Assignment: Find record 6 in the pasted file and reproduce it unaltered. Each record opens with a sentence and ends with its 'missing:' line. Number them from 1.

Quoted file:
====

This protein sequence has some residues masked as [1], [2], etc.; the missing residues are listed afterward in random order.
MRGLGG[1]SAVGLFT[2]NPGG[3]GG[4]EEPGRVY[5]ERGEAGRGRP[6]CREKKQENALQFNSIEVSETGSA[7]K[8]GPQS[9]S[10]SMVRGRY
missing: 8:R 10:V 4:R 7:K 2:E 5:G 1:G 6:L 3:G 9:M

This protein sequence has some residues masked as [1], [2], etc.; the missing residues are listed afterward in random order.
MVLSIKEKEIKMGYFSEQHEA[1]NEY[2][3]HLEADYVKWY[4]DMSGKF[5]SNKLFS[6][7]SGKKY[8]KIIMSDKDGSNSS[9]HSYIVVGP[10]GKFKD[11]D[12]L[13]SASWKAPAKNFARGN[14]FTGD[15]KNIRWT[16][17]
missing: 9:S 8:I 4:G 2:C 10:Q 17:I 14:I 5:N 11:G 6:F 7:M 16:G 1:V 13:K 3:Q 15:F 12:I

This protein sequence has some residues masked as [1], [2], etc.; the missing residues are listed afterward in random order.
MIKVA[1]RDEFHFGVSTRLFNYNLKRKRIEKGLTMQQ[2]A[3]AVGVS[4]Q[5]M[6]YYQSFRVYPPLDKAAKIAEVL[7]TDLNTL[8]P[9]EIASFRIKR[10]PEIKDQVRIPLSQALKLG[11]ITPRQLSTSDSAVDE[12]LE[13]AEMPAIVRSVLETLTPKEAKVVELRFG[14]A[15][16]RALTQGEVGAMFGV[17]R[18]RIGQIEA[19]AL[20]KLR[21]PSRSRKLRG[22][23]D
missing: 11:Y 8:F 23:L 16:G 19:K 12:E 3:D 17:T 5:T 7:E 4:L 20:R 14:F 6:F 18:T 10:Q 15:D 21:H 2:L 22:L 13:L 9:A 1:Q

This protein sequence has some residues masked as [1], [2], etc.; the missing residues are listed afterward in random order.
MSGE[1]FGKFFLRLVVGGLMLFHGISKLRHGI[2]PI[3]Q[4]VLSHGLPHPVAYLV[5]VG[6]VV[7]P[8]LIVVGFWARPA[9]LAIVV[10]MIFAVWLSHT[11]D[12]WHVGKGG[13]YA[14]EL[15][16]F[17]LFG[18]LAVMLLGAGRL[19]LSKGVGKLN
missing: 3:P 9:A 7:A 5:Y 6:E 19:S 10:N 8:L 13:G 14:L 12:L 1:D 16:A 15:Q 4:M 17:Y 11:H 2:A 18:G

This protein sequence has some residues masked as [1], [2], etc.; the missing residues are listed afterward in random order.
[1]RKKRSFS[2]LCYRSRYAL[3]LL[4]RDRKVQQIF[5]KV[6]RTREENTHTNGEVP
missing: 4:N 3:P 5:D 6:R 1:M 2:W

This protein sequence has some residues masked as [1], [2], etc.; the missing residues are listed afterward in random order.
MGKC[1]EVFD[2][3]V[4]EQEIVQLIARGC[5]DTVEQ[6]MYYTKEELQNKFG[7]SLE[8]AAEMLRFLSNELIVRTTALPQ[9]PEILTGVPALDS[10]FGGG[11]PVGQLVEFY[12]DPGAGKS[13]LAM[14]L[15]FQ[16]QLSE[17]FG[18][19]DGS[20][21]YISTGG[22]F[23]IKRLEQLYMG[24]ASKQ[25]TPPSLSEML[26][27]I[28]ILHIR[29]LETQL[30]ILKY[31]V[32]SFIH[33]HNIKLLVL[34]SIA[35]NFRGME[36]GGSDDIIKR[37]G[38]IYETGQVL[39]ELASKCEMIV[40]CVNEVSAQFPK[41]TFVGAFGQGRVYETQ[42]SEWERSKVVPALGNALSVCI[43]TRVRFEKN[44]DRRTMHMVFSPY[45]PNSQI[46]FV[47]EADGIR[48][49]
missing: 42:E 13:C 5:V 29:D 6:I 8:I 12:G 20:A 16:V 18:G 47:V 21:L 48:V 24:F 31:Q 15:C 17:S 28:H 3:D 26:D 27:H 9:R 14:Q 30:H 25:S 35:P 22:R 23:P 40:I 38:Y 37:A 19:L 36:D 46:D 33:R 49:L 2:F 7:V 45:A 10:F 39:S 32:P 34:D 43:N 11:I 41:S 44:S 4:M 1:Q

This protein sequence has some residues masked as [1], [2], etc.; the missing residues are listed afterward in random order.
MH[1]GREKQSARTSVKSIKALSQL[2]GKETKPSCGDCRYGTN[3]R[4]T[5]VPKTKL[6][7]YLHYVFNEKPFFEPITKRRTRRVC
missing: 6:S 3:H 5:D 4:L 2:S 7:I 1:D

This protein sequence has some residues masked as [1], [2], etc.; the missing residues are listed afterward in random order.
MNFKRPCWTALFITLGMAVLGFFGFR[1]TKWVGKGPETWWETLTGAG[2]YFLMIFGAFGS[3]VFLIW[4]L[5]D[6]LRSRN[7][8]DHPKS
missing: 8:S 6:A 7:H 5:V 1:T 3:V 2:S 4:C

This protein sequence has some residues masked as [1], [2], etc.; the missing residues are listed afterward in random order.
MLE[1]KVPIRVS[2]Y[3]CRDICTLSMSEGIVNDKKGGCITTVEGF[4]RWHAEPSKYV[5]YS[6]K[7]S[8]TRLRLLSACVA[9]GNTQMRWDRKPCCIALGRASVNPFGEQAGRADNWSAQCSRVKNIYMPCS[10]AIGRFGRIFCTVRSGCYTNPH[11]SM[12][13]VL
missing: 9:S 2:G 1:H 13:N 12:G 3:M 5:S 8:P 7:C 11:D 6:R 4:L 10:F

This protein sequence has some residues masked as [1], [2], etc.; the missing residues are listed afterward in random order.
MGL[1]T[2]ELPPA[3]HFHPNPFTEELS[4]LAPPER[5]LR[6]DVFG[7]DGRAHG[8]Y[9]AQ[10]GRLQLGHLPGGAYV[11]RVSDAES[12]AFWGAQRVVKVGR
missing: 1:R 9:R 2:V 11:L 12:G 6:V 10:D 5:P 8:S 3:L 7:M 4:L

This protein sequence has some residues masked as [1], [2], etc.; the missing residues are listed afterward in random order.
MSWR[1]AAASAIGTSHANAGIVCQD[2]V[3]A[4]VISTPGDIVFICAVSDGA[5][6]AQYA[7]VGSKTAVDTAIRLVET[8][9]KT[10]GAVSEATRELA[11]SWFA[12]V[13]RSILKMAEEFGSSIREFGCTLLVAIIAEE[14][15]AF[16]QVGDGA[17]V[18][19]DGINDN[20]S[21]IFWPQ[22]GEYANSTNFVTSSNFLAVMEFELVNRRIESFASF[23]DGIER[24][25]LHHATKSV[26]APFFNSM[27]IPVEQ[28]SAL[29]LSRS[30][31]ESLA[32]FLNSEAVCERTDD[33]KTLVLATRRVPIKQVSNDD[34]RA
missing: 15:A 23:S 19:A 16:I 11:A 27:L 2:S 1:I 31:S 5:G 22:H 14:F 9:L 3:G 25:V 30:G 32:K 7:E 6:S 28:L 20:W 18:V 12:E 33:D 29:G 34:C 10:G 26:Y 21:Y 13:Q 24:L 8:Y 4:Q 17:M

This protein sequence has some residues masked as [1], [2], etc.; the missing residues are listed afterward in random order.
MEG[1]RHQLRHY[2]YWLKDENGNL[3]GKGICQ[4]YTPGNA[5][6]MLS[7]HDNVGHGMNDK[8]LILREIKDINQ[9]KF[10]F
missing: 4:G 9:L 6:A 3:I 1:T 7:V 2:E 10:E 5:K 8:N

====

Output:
This protein sequence has some residues masked as [1], [2], etc.; the missing residues are listed afterward in random order.
MGKC[1]EVFD[2][3]V[4]EQEIVQLIARGC[5]DTVEQ[6]MYYTKEELQNKFG[7]SLE[8]AAEMLRFLSNELIVRTTALPQ[9]PEILTGVPALDS[10]FGGG[11]PVGQLVEFY[12]DPGAGKS[13]LAM[14]L[15]FQ[16]QLSE[17]FG[18][19]DGS[20][21]YISTGG[22]F[23]IKRLEQLYMG[24]ASKQ[25]TPPSLSEML[26][27]I[28]ILHIR[29]LETQL[30]ILKY[31]V[32]SFIH[33]HNIKLLVL[34]SIA[35]NFRGME[36]GGSDDIIKR[37]G[38]IYETGQVL[39]ELASKCEMIV[40]CVNEVSAQFPK[41]TFVGAFGQGRVYETQ[42]SEWERSKVVPALGNALSVCI[43]TRVRFEKN[44]DRRTMHMVFSPY[45]PNSQI[46]FV[47]EADGIR[48][49]
missing: 42:E 13:C 5:V 29:D 6:I 8:I 12:G 20:A 16:V 18:G 47:V 21:L 48:V 24:F 31:Q 15:C 17:S 28:H 3:D 26:D 27:H 9:R 14:Q 30:H 25:S 35:P 22:R 23:P 40:I 38:Y 37:A 19:L 36:D 46:D 33:R 49:L 2:F 7:V 45:A 10:F 39:S 32:P 34:D 43:N 11:I 41:S 44:S 4:M 1:Q